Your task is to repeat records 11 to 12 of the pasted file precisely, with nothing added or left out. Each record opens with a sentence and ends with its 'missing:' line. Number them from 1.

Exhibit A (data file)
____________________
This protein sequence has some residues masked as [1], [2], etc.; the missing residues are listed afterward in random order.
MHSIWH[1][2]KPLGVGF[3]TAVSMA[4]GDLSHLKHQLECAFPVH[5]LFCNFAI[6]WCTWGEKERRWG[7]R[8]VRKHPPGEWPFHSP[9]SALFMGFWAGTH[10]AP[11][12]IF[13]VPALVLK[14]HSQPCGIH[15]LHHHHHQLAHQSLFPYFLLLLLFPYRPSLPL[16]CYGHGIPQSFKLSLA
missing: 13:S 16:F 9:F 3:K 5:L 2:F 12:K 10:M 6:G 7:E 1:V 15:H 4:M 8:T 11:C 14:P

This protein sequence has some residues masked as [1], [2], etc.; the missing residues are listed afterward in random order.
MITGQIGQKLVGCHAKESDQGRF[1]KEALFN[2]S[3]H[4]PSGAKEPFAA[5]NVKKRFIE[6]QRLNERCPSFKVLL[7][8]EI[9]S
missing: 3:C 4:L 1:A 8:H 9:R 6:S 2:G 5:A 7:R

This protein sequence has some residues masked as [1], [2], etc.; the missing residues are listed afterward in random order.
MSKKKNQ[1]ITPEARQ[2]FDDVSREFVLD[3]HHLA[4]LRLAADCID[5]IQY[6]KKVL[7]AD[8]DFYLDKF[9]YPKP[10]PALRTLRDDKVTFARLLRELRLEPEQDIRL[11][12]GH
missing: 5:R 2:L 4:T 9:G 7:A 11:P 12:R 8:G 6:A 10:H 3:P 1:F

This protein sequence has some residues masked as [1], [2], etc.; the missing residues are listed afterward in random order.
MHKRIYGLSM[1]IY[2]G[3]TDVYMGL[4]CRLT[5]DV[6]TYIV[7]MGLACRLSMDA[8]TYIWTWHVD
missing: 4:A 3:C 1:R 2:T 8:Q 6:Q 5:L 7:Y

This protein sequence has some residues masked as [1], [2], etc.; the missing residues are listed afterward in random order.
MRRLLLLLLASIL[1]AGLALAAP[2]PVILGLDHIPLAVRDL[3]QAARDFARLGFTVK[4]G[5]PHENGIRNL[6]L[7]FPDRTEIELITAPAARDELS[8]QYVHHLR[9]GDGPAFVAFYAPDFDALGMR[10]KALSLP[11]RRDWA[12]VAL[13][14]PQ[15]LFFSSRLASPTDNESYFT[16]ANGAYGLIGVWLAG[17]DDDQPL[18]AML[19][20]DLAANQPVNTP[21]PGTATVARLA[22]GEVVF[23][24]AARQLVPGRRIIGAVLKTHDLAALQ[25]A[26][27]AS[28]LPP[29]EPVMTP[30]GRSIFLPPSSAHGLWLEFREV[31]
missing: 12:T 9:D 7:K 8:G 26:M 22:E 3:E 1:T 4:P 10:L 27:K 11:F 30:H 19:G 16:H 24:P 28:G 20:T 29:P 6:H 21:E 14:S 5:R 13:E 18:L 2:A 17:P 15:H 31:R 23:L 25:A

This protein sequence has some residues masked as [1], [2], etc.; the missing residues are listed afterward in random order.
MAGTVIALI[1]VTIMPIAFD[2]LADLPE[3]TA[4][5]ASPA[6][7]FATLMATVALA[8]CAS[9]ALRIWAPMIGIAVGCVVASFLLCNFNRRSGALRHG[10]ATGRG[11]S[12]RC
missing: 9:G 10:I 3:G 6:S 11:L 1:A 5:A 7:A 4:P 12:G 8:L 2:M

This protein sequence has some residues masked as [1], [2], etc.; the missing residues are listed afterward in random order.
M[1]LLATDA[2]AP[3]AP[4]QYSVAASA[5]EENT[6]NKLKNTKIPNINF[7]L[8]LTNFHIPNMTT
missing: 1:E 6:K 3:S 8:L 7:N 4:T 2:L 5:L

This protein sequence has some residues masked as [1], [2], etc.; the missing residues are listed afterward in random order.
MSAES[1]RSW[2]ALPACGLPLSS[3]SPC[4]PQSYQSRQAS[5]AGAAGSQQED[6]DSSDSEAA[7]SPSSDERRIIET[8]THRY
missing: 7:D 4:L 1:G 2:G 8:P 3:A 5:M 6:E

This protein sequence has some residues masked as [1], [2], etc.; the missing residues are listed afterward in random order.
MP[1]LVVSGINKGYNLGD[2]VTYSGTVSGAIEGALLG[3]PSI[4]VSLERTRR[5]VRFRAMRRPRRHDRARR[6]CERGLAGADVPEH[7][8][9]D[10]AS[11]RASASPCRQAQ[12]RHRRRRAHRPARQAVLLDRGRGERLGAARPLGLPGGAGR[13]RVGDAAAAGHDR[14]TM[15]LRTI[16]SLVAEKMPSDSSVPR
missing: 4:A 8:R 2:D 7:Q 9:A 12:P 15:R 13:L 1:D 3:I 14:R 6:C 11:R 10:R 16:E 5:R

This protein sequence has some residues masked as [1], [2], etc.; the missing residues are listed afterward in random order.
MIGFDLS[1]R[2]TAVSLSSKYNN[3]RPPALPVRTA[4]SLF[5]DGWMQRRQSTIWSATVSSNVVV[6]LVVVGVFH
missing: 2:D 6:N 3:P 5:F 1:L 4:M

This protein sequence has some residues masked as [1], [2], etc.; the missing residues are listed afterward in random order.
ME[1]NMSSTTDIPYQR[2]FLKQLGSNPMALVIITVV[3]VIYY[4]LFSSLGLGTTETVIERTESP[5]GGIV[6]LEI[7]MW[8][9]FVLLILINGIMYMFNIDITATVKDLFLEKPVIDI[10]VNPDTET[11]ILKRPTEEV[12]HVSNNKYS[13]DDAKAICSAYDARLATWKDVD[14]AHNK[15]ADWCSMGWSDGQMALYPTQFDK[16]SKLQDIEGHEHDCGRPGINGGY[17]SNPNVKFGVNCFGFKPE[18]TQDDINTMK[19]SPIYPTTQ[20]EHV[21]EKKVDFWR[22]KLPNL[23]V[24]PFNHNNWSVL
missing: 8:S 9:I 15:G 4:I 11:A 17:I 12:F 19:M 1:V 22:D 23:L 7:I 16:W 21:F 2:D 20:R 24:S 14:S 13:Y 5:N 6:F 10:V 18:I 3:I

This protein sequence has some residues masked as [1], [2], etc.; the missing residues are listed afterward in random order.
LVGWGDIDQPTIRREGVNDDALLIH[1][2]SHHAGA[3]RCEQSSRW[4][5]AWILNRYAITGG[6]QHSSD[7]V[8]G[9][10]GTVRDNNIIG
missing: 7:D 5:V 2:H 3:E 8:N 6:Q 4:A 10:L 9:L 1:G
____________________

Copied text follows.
This protein sequence has some residues masked as [1], [2], etc.; the missing residues are listed afterward in random order.
ME[1]NMSSTTDIPYQR[2]FLKQLGSNPMALVIITVV[3]VIYY[4]LFSSLGLGTTETVIERTESP[5]GGIV[6]LEI[7]MW[8][9]FVLLILINGIMYMFNIDITATVKDLFLEKPVIDI[10]VNPDTET[11]ILKRPTEEV[12]HVSNNKYS[13]DDAKAICSAYDARLATWKDVD[14]AHNK[15]ADWCSMGWSDGQMALYPTQFDK[16]SKLQDIEGHEHDCGRPGINGGY[17]SNPNVKFGVNCFGFKPE[18]TQDDINTMK[19]SPIYPTTQ[20]EHV[21]EKKVDFWR[22]KLPNL[23]V[24]PFNHNNWSVL
missing: 8:S 9:I 15:G 4:I 11:A 17:I 12:F 19:M 1:V 22:D 23:L 7:I 16:W 21:F 2:D 20:R 24:S 14:S 13:Y 5:N 6:F 10:V 18:I 3:I

This protein sequence has some residues masked as [1], [2], etc.; the missing residues are listed afterward in random order.
LVGWGDIDQPTIRREGVNDDALLIH[1][2]SHHAGA[3]RCEQSSRW[4][5]AWILNRYAITGG[6]QHSSD[7]V[8]G[9][10]GTVRDNNIIG
missing: 7:D 5:V 2:H 3:E 8:N 6:Q 4:A 10:L 9:L 1:G